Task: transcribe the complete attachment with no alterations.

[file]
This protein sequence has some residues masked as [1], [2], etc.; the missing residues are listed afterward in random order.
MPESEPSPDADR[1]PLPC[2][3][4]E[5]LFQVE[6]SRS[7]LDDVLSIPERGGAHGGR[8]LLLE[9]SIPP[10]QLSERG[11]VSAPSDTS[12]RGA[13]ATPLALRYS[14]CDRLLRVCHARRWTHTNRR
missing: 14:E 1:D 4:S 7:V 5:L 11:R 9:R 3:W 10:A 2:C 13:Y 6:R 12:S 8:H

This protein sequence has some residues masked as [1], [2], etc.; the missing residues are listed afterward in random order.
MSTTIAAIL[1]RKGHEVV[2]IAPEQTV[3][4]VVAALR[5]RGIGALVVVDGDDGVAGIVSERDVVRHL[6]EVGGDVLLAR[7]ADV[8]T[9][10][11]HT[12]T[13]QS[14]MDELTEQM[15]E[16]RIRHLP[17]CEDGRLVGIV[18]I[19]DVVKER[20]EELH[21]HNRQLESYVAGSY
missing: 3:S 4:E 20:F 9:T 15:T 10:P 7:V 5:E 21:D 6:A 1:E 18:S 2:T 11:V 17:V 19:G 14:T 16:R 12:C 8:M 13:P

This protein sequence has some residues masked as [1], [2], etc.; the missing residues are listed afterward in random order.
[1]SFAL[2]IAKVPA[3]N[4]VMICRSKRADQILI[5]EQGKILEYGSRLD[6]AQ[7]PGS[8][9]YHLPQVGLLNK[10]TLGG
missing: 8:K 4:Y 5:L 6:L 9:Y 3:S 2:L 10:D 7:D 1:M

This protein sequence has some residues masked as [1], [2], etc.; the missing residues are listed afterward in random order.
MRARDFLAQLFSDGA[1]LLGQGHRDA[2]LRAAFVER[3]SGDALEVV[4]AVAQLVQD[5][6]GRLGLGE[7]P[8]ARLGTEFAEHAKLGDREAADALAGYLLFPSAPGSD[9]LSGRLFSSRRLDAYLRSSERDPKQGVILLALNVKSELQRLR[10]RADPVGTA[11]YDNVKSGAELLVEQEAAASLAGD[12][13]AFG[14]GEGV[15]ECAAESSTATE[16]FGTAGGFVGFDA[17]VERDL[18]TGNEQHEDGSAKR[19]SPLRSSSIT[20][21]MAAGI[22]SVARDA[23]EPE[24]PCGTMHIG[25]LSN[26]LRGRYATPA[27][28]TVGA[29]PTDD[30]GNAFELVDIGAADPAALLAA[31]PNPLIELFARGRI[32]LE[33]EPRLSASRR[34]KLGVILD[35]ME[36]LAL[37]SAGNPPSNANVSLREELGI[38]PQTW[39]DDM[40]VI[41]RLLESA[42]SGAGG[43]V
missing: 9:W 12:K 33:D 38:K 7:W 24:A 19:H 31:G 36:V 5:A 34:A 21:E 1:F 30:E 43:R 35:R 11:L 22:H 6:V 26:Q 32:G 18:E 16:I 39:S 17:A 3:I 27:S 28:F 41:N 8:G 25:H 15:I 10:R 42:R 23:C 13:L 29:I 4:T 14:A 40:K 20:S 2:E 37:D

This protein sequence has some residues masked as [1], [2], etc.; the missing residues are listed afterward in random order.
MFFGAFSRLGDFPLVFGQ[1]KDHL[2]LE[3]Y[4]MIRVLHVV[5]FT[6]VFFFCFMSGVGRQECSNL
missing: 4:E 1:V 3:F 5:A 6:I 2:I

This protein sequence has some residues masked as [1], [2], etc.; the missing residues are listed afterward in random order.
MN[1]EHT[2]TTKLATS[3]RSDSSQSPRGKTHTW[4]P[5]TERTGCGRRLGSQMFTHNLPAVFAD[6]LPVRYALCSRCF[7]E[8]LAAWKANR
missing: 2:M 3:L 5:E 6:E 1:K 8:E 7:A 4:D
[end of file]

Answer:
This protein sequence has some residues masked as [1], [2], etc.; the missing residues are listed afterward in random order.
MPESEPSPDADR[1]PLPC[2][3][4]E[5]LFQVE[6]SRS[7]LDDVLSIPERGGAHGGR[8]LLLE[9]SIPP[10]QLSERG[11]VSAPSDTS[12]RGA[13]ATPLALRYS[14]CDRLLRVCHARRWTHTNRR
missing: 14:E 1:D 4:S 7:V 5:L 11:R 9:R 3:W 10:A 2:C 13:Y 6:R 12:S 8:H

This protein sequence has some residues masked as [1], [2], etc.; the missing residues are listed afterward in random order.
MSTTIAAIL[1]RKGHEVV[2]IAPEQTV[3][4]VVAALR[5]RGIGALVVVDGDDGVAGIVSERDVVRHL[6]EVGGDVLLAR[7]ADV[8]T[9][10][11]HT[12]T[13]QS[14]MDELTEQM[15]E[16]RIRHLP[17]CEDGRLVGIV[18]I[19]DVVKER[20]EELH[21]HNRQLESYVAGSY
missing: 3:S 4:E 20:F 9:T 15:T 10:P 7:V 5:E 21:D 6:A 1:E 18:S 2:T 11:V 17:V 19:G 14:T 16:R 12:C 8:M 13:P

This protein sequence has some residues masked as [1], [2], etc.; the missing residues are listed afterward in random order.
[1]SFAL[2]IAKVPA[3]N[4]VMICRSKRADQILI[5]EQGKILEYGSRLD[6]AQ[7]PGS[8][9]YHLPQVGLLNK[10]TLGG
missing: 8:K 4:Y 5:L 6:L 9:Y 3:S 2:L 10:D 7:D 1:M

This protein sequence has some residues masked as [1], [2], etc.; the missing residues are listed afterward in random order.
MRARDFLAQLFSDGA[1]LLGQGHRDA[2]LRAAFVER[3]SGDALEVV[4]AVAQLVQD[5][6]GRLGLGE[7]P[8]ARLGTEFAEHAKLGDREAADALAGYLLFPSAPGSD[9]LSGRLFSSRRLDAYLRSSERDPKQGVILLALNVKSELQRLR[10]RADPVGTA[11]YDNVKSGAELLVEQEAAASLAGD[12][13]AFG[14]GEGV[15]ECAAESSTATE[16]FGTAGGFVGFDA[17]VERDL[18]TGNEQHEDGSAKR[19]SPLRSSSIT[20][21]MAAGI[22]SVARDA[23]EPE[24]PCGTMHIG[25]LSN[26]LRGRYATPA[27][28]TVGA[29]PTDD[30]GNAFELVDIGAADPAALLAA[31]PNPLIELFARGRI[32]LE[33]EPRLSASRR[34]KLGVILD[35]ME[36]LAL[37]SAGNPPSNANVSLREELGI[38]PQTW[39]DDM[40]VI[41]RLLESA[42]SGAGG[43]V
missing: 9:W 12:K 33:D 38:K 7:W 24:A 19:H 31:G 36:V 5:A 34:A 21:E 1:F 30:E 43:R 35:R 11:L 22:H 6:V 26:Q 32:G 18:E 16:I 39:S 17:A 3:I 27:S 28:F 41:N 8:G 25:H 15:I 10:R 42:R 23:C 13:L 29:I 4:T 14:A 40:K 20:S 2:E 37:D

This protein sequence has some residues masked as [1], [2], etc.; the missing residues are listed afterward in random order.
MFFGAFSRLGDFPLVFGQ[1]KDHL[2]LE[3]Y[4]MIRVLHVV[5]FT[6]VFFFCFMSGVGRQECSNL
missing: 4:E 1:V 3:F 5:A 6:I 2:I

This protein sequence has some residues masked as [1], [2], etc.; the missing residues are listed afterward in random order.
MN[1]EHT[2]TTKLATS[3]RSDSSQSPRGKTHTW[4]P[5]TERTGCGRRLGSQMFTHNLPAVFAD[6]LPVRYALCSRCF[7]E[8]LAAWKANR
missing: 2:M 3:L 5:E 6:E 1:K 8:E 7:A 4:D